Save and exit nano with Ctrl + O then Ctrl + X.
Use GoAccess to View Your Website Analytics in the Terminal
Using GoAccess to view your logs is easy: simply feed the path to your log or logs to GoAccess. Apache logs are usually stored in /var/log/apache2/, while NGINX logs are in /var/log/nginx/. For instance, running:
…will produce output similar to the above image.
You can see that the fields displayed include:
- Overall Analyzed Requests: This section gives a breakdown of total requests, unique visitors, requested files, referrers, and more.
- Unique Visitors Per Day (including spiders): This section shows you a bar chart of visitors per day.
- Requested Files (URLs): Gives a list of the seven most visited URLs, together with the total bandwidth for each, the total number of hits, and the percentage of traffic.
- Static Requests: These are requests for files that are not HTML. Usually CSS or images.
- Not Found URLs (404s): Shows the URLs which have been requested, but not found. Unless your site is configured poorly, these are likely to be bots trying for commonly used targets such as login, settings, or config pages.
- Visitor Hostnames and IPs: Shows the IP addresses of the seven most frequent visitors. If a hostname is available, it will show this, too. These are likely to belong to RSS feed readers.
- Operating Systems: This shows you the most common operating systems of users visiting your site.
- Browsers: The most common browsers visiting your site.
- Referring Sites: Where visitors came from to get to a particular page.
Analyzing a single log file is fun, but analyzing multiple files simultaneously gives you a view of your site’s performance over time. Feed in your entire log directory with:
Or selectively parse multiple log files with:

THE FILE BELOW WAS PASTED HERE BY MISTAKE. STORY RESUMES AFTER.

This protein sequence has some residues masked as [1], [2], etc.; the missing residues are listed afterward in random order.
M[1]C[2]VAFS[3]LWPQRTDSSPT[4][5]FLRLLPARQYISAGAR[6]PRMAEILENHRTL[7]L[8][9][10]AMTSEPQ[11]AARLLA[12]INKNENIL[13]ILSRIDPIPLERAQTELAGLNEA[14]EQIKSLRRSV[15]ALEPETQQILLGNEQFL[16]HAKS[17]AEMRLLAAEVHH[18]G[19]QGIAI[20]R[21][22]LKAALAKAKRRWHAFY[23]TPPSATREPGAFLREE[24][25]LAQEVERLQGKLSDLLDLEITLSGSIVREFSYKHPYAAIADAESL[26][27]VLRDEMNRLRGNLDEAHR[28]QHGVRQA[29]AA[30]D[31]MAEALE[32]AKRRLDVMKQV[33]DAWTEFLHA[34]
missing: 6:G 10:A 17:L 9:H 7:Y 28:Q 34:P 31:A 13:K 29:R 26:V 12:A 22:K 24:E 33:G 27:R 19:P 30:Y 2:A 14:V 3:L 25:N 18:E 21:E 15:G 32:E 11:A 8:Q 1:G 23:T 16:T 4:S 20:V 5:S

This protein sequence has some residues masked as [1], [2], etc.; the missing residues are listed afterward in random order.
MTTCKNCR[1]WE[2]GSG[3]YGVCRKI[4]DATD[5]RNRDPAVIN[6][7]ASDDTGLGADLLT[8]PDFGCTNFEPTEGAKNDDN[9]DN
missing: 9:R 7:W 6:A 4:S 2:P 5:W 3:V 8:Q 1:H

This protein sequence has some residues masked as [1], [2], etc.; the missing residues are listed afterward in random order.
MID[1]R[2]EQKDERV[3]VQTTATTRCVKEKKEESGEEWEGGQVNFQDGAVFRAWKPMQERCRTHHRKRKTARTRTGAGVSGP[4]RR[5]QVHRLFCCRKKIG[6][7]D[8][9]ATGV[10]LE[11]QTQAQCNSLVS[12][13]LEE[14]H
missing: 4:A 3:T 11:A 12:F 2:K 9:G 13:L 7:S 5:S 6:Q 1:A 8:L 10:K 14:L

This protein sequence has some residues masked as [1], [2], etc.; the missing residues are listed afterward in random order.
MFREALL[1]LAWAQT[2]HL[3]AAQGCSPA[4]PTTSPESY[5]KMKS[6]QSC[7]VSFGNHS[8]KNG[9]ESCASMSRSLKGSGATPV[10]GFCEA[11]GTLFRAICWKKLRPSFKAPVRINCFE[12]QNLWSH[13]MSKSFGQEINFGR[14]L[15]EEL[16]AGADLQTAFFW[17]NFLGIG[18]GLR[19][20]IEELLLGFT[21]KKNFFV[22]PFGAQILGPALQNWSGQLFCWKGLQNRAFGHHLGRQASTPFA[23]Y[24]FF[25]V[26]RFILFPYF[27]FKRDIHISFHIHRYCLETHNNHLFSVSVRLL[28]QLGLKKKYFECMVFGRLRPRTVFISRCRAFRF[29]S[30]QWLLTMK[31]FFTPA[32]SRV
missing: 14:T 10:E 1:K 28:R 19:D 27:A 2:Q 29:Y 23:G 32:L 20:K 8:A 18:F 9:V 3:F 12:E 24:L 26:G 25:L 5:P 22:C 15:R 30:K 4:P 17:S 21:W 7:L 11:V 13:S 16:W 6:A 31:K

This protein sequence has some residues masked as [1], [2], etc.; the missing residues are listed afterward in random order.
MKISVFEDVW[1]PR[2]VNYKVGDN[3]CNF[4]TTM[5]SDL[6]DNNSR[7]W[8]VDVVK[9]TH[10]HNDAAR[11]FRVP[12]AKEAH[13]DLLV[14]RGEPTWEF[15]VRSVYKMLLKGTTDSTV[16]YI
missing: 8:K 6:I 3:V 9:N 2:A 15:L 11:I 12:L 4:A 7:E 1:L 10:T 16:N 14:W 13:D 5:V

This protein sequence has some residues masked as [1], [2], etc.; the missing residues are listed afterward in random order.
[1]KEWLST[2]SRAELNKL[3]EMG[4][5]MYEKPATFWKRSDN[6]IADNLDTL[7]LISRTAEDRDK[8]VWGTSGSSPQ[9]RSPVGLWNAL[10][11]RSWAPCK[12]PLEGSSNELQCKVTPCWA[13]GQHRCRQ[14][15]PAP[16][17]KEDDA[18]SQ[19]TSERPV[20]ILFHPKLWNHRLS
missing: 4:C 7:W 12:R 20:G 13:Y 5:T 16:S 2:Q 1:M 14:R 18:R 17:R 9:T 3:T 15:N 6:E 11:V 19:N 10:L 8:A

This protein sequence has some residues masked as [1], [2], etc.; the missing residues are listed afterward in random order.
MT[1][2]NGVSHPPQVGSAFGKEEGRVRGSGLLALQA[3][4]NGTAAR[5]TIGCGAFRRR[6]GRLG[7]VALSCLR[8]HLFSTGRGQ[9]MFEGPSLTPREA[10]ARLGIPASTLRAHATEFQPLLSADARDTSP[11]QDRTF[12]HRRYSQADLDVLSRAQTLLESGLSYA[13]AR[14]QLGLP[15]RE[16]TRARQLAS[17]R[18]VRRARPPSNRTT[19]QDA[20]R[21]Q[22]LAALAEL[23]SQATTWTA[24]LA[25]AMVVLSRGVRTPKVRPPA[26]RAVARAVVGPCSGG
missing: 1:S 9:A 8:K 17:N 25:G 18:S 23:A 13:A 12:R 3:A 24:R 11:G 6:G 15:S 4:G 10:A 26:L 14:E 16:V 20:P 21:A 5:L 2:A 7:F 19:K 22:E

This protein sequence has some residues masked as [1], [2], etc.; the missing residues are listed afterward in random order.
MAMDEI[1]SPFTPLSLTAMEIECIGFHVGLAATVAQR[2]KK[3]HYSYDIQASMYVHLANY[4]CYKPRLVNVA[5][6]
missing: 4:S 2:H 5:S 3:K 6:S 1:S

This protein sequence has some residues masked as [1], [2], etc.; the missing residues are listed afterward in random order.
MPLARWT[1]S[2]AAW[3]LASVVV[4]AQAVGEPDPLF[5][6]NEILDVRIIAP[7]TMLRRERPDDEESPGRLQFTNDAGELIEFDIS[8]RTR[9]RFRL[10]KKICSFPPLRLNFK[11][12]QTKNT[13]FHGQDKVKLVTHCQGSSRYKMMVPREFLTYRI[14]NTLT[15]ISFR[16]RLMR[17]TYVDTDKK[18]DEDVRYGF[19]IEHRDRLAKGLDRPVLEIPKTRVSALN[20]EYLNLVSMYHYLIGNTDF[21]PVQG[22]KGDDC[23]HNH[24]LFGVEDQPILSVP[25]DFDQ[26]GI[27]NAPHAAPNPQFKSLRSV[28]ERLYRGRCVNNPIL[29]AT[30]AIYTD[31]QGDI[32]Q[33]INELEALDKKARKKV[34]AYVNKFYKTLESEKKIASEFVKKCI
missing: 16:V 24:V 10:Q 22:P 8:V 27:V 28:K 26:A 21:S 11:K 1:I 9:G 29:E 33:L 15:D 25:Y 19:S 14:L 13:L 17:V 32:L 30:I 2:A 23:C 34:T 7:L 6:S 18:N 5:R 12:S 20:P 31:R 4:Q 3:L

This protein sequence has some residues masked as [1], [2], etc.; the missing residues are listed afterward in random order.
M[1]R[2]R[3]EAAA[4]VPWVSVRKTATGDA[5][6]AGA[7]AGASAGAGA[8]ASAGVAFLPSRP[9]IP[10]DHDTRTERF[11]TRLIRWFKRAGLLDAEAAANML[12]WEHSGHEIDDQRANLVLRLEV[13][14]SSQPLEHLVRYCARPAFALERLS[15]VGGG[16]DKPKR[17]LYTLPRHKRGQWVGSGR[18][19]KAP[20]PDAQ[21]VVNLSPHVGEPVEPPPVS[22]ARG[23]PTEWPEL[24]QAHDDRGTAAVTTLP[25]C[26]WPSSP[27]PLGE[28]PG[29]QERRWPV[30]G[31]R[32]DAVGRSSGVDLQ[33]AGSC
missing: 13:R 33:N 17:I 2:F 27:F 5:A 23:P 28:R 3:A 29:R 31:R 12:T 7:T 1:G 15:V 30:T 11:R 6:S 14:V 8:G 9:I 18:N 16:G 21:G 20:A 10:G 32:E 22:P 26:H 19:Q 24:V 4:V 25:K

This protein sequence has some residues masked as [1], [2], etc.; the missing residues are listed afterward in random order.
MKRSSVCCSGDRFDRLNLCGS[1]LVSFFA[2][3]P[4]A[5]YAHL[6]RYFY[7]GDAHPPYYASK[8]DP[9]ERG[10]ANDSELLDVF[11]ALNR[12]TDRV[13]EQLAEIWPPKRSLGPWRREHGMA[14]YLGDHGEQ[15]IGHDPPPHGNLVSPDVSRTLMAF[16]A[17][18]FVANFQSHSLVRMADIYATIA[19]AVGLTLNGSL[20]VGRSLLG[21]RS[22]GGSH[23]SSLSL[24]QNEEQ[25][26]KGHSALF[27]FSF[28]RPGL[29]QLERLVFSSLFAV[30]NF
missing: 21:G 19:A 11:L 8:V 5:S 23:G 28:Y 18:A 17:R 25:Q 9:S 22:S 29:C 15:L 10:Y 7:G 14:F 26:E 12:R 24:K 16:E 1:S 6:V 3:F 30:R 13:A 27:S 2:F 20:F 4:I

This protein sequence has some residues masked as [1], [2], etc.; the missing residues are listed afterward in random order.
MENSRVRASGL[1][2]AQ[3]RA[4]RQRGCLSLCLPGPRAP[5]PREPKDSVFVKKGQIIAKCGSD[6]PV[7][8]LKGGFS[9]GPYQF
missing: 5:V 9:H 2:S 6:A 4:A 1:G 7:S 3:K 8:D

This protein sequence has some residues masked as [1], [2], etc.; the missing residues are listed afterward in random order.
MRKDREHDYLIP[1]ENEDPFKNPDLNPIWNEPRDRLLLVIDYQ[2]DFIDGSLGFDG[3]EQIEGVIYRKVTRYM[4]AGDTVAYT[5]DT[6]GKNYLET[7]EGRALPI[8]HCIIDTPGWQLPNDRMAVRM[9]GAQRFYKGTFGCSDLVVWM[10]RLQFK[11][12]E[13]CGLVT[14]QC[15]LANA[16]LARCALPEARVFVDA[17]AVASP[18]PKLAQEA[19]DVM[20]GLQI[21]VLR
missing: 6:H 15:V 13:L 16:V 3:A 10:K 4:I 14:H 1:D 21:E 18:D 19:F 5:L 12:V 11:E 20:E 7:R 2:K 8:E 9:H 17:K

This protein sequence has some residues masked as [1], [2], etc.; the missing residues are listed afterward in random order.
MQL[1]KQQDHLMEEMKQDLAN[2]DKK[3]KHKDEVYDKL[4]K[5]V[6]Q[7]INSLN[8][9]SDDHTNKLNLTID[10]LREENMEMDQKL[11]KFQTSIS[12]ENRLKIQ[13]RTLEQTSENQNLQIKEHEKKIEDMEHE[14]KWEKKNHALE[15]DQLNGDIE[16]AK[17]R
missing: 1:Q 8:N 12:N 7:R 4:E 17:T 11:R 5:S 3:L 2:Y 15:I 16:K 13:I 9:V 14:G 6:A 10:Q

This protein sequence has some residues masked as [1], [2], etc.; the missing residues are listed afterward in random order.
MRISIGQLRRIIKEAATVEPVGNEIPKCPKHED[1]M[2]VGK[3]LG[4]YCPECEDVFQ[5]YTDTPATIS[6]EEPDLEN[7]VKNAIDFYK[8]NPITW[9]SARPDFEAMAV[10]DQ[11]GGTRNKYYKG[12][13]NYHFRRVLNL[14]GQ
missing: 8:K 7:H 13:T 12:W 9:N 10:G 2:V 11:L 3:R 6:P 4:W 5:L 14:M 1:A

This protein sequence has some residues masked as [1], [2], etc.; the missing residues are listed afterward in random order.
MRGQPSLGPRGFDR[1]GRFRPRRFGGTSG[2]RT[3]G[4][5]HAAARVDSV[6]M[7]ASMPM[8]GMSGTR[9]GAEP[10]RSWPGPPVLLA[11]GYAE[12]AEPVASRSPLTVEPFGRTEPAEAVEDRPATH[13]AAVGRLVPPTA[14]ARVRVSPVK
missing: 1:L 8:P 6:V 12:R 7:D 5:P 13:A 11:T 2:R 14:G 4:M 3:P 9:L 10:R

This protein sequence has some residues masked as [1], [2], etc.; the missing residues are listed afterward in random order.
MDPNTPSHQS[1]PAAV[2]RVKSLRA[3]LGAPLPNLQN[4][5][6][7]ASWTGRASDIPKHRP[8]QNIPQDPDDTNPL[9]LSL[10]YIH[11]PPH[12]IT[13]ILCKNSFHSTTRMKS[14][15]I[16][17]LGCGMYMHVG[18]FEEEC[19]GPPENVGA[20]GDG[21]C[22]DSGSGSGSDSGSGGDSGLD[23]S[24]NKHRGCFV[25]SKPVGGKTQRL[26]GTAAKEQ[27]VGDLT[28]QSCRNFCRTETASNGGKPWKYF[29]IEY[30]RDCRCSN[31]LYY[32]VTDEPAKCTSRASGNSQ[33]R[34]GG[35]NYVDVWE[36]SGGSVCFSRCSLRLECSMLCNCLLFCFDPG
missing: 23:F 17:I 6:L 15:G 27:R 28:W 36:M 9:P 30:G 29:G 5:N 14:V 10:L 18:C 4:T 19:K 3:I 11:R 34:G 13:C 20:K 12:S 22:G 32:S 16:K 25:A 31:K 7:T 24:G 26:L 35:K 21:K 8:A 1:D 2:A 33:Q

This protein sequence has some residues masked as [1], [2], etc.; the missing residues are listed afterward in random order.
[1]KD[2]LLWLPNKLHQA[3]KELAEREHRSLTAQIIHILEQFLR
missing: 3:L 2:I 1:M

goaccess your-site.log your-site.log.1 your-site.log.2
View GoAccess Analytics in Your Browser
While viewing log file analytics in your terminal is the coolest way of doing anything, some people prefer to use browsers to view statistics.
GoAccess can generate and update an HTML file in real-time with:
goaccess /path/to/log/file.log -o /path/to/report.html
You can then open report.html in your browser.
If you want to be able to access your GoAccess report through a web address, write the report to the HTML directory of your website.
If you’re not running GoAccess as the root user, or if your user doesn’t have write permissions for the HTML directory, use sudo. For instance:
goaccess /path/to/log/file.log -o /var/www/your-site-root-directory/report.html --real-time-html
You can then access the report from any machine at https://your-site.tld/report.html.
As you’d expect, the report is much prettier than it appears in the terminal, although it contains the same information, and you can click on elements. To change from the default theme, click the cog on the left side of the screen, then select dark gray, bright, dark blue, and dark purple.
You can also choose the number of items per page and the number of layouts.
GoAccess Isn’t the Only Privacy-Friendly Alternative to Google Analytics
Running GoAccess on your Linux server is simple, and means that you don’t need to leave the comfort of your terminal if you don’t want to.
If you like to view your site analytics in your browser, Google Analytics isn’t your only choice. There are several great privacy-friendly alternatives to Google Analytics.